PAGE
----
Do not be afraid of growing slowly; instead, be afraid of standing still (Chinese proverb)
The Professional Association of SQL Server is in a state of international growth, in order to meet international demand. PASS are moving from a US-centric organisation to a global organisation, which is a huge effort with many cross-cultural and cross-language complexities. Cicero once said, the searching-out and thorough investigation of truth ought to be the primary study of humans. PASS are looking for your engagement and input into how they can grow effectively.
There is plenty of risk in trying to change an organisation. However, there is a real need for a global SQL Server association, and PASS are best situated to meet the demand. The stellar team at PASS are the only ones with experience in growing the organisation from a few members to an organisation that serves thousands of people in the United States. To do this properly, however, they will need to learn from experience and input from the community as a whole.
In other words, PASS need to talk little, to hear much, to reflect upon what has passed in company, to distrust one’s own opinions, and value others’ opinions that deserve it. Here’s what I think. To give you some context, I’m a European who is involved in PASS in a number of ways:
· I am extremely fortunate to speak at PASS Summit, having done two sessions last year and I’ve been successfully selected to give two sessions this year. If you love SQL Server, please do consider coming to Summit – it was a real life-changing, memorable experience to mix with so many like-minded people who I’m now privileged to call my friends. You will not regret it.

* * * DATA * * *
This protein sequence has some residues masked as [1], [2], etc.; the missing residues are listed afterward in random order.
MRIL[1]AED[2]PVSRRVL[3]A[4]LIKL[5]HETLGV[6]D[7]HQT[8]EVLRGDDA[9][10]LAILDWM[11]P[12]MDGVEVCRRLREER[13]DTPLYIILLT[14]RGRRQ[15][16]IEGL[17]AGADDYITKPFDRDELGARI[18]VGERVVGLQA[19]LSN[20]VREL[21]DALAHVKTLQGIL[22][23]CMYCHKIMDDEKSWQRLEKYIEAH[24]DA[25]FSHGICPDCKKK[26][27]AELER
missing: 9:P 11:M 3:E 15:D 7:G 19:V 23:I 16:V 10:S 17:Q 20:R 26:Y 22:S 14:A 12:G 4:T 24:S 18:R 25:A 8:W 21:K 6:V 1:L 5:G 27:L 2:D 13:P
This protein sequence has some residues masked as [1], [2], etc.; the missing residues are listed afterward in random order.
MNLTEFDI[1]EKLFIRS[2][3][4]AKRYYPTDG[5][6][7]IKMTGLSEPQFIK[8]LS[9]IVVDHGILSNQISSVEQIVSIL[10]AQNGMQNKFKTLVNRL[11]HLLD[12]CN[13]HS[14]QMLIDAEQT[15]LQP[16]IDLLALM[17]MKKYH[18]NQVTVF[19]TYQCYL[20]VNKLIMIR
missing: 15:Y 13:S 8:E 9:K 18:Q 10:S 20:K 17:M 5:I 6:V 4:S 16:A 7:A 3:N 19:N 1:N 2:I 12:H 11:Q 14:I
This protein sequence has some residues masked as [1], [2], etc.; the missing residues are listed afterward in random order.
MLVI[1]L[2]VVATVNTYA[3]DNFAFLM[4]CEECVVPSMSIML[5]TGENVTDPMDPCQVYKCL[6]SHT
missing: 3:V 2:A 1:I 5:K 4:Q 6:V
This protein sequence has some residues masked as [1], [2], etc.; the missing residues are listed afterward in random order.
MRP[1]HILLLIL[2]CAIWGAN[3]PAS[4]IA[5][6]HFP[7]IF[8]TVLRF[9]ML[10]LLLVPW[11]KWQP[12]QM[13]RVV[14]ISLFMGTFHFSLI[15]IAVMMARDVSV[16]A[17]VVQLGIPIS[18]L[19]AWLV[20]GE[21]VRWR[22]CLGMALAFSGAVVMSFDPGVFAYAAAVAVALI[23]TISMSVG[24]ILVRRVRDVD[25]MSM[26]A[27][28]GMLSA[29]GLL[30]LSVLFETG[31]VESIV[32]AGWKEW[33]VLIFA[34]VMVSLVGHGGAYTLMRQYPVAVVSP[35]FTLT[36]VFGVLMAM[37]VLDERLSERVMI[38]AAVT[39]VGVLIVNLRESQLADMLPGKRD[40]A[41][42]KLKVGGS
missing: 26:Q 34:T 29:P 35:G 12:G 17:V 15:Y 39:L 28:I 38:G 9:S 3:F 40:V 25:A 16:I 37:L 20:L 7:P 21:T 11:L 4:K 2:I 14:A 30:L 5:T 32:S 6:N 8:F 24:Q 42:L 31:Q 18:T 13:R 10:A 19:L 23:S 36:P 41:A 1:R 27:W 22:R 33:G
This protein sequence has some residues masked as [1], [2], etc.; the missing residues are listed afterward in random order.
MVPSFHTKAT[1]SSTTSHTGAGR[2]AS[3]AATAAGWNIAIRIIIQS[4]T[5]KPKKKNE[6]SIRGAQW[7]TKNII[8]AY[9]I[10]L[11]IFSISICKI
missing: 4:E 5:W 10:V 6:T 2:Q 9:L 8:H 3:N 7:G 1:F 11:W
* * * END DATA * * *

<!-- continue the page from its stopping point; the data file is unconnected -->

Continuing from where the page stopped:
· I help to organise Women in Technology events across Europe. So far, I’ve been involved in organising cross-cultural Women in Technology events in SQLRally Nordic in Sweden, Portugal, and Poland, with other events on the way. I’ve also been a Panel member at the WIT event in SQLRally in Dallas 2012, and also in SQLSaturday 109 in Silicon Valley.
· I am a co-chair for the Business Intelligence Virtual Chapter in Europe. Basically this involves mentoring new webinar speakers, in addition to pestering well-known speakers to give us a Business Intelligence oriented webinar.
· I have also spoken at the Performance Virtual Chapter as well as the Business Intelligence Virtual Chapter; please have a look at the Virtual Chapters. They are a wealth of training materials, which can help to put you ahead.
For what it’s worth, here are my thoughts on how I’d like to see PASS grow:
PASSion – I would like to propose that PASS offer a program, similar to the MVP Program, which awards outstanding community members with an Award that recognises their efforts. PASS already have an Award which is handed out at Summit, but I think that there are many people who deserve a similar award for the work that they do for the PASS community. This Award could be handed out every three months, similar to the MVP Award. However, unlike the MVP Award, I don’t see that the PASS version would need to involve technical excellence, but would instead focus on superlative community efforts. I can think of a few names immediately for their work at PASS for SQL Saturdays, User Groups and so on: Pam Shaw, Aaron Nelson, Mark Broadbent, Neil Hambly to name a few.